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More young Malays taking advantage of IT, starting new companies: PM

SINGAPORE Prime Minister Lee Hsien Loong's National Day Rally speech this year placed emphasis on pre-school education, the combat against diabetes and turning the country into a Smart Nation.

Opening the rally in Malay on Sunday, PM Lee said he is glad more Malay children are now attending preschool, as a good pre-school system will enable everyone to compete fairly in the country's meritocratic system, benefit from Singapore's progress, making it a society of opportunities and hope for everyone.

He said the government is raising the quality of preschools and creating more pre-school places, yet keeping them affordable.

Speaking at the ITE College Central in Ang Mo Kio, PM Lee said Singapore also wants to make use of information technology (IT) to create opportunities.

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Many Malay students in the tertiary institutes, he said, are doing technical courses, but courses such as software engineering, data science and digital art would stand them in good stead in the new economy. For those who are already in the workforce, PM Lee said the government will help upgrade them through SkillsFuture.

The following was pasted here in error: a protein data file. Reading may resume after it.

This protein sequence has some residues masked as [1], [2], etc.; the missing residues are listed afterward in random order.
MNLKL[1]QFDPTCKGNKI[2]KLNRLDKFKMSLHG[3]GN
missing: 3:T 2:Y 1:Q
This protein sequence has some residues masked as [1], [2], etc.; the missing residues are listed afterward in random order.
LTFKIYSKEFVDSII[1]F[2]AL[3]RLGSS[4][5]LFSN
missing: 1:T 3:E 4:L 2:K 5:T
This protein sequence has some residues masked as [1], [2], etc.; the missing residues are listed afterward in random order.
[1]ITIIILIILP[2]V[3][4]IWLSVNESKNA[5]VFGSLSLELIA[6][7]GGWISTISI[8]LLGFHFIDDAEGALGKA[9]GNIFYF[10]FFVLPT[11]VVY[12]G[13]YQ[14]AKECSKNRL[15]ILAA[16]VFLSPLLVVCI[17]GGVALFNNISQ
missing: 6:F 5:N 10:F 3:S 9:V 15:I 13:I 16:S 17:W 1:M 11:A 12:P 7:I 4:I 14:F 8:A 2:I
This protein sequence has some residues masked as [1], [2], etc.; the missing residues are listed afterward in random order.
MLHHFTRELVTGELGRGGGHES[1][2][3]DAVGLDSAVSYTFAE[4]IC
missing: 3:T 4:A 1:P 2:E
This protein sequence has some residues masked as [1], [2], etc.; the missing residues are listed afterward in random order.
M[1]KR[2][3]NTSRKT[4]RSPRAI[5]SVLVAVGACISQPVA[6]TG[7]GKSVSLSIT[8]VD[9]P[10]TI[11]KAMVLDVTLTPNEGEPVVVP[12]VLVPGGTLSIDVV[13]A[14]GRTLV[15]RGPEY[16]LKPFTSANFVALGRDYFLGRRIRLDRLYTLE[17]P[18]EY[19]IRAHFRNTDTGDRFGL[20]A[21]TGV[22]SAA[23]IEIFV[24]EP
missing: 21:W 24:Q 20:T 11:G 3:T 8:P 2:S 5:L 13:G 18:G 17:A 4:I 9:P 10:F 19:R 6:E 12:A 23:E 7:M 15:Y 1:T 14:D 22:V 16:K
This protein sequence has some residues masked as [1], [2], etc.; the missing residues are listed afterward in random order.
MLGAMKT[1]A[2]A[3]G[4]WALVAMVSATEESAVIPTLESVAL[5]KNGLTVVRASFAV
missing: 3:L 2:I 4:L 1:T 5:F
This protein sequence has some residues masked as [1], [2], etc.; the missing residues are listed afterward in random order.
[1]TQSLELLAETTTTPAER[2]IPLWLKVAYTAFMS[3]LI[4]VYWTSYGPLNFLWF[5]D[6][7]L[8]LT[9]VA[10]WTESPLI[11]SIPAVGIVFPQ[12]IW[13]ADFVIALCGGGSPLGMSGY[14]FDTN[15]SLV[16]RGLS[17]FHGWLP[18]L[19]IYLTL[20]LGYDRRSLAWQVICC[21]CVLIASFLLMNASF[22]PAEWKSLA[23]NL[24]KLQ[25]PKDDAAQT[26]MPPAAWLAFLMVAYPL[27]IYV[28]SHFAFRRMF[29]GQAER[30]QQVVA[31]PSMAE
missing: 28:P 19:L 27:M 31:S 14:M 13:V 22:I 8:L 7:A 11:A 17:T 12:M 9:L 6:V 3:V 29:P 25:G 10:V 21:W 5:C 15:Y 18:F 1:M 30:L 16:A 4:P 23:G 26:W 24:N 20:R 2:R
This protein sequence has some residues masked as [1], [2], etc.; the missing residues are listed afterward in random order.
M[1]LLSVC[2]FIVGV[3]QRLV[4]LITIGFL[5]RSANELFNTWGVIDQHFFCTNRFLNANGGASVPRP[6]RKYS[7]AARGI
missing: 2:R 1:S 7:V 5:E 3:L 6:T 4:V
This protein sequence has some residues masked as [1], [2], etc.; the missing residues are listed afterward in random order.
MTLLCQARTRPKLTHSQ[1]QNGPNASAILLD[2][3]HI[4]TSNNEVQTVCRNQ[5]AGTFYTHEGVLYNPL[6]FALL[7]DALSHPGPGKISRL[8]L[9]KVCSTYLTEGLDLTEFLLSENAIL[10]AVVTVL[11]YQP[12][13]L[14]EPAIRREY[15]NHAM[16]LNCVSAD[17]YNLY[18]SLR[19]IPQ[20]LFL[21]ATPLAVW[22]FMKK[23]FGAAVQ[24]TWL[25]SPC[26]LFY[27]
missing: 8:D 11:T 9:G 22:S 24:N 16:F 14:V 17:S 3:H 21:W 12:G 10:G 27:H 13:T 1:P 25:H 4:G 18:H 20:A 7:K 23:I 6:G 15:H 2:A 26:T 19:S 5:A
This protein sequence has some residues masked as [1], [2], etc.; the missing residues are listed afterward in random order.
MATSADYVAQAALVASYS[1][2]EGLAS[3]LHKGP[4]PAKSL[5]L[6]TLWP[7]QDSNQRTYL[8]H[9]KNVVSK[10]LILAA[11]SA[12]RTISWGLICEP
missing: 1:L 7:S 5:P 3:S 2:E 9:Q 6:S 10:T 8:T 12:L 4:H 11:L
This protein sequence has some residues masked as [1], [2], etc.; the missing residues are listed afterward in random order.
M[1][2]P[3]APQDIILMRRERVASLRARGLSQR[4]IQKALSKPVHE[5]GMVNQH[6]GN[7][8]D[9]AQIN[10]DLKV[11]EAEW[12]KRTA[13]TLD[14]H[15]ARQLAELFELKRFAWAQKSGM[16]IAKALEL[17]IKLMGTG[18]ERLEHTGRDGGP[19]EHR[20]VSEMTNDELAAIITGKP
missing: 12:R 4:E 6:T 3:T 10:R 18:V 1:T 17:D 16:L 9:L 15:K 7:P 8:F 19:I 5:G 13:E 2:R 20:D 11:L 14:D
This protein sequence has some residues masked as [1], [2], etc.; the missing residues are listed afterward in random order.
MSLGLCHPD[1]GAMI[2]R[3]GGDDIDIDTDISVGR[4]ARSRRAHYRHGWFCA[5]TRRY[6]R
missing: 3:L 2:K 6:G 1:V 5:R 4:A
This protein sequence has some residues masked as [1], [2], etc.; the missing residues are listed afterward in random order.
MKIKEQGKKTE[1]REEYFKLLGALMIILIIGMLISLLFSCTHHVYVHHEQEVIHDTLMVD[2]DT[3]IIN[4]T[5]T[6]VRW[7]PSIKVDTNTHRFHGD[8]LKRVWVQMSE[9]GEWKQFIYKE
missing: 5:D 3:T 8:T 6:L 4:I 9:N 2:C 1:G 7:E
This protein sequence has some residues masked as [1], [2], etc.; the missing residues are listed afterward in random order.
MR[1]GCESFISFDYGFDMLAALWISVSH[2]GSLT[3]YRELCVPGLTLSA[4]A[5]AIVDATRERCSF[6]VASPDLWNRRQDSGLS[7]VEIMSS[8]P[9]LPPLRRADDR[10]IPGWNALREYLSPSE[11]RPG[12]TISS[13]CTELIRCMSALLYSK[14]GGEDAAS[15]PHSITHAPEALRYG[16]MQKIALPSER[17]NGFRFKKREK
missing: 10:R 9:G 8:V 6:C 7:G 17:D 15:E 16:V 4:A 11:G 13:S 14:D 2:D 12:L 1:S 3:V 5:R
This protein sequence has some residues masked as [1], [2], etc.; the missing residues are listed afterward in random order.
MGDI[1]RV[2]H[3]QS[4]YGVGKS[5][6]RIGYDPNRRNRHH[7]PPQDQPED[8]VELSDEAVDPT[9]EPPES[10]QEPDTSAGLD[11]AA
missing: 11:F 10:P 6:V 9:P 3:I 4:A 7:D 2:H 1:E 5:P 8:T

He said the government is happy to see more young Malays taking advantage of IT and starting new companies in various sectors.

But he pointed out that the community needs to get its health in order.

PM Lee highlighted that while 10 per cent of Singaporeans suffer from diabetes, what is alarming is the disease affect almost 20 per cent of the Malays.

One reason: Obesity is also more prevalent among the Malays.

He said that diabetes cannot be cured, only controlled and warned that if it is not well-controlled, many complications can arise and endanger one's life.

He said while Malay-Muslim organisations have been working with the Health Ministry in spreading the message about diabetes, the government can only do so much and that it was up to the individual to watch his or her own lifestyle and diet.

PM Lee said the collective resolve will help Singapore tackle the challenges it faces and progress as one united people - something that Yusof Ishak, the first President, envisioned 50 years ago.

He said if all goes well, another distinguished Malay Singaporean will become the next President and he hopes he, or she, will bring as much distinction and be as well-loved as Yusof Ishak.

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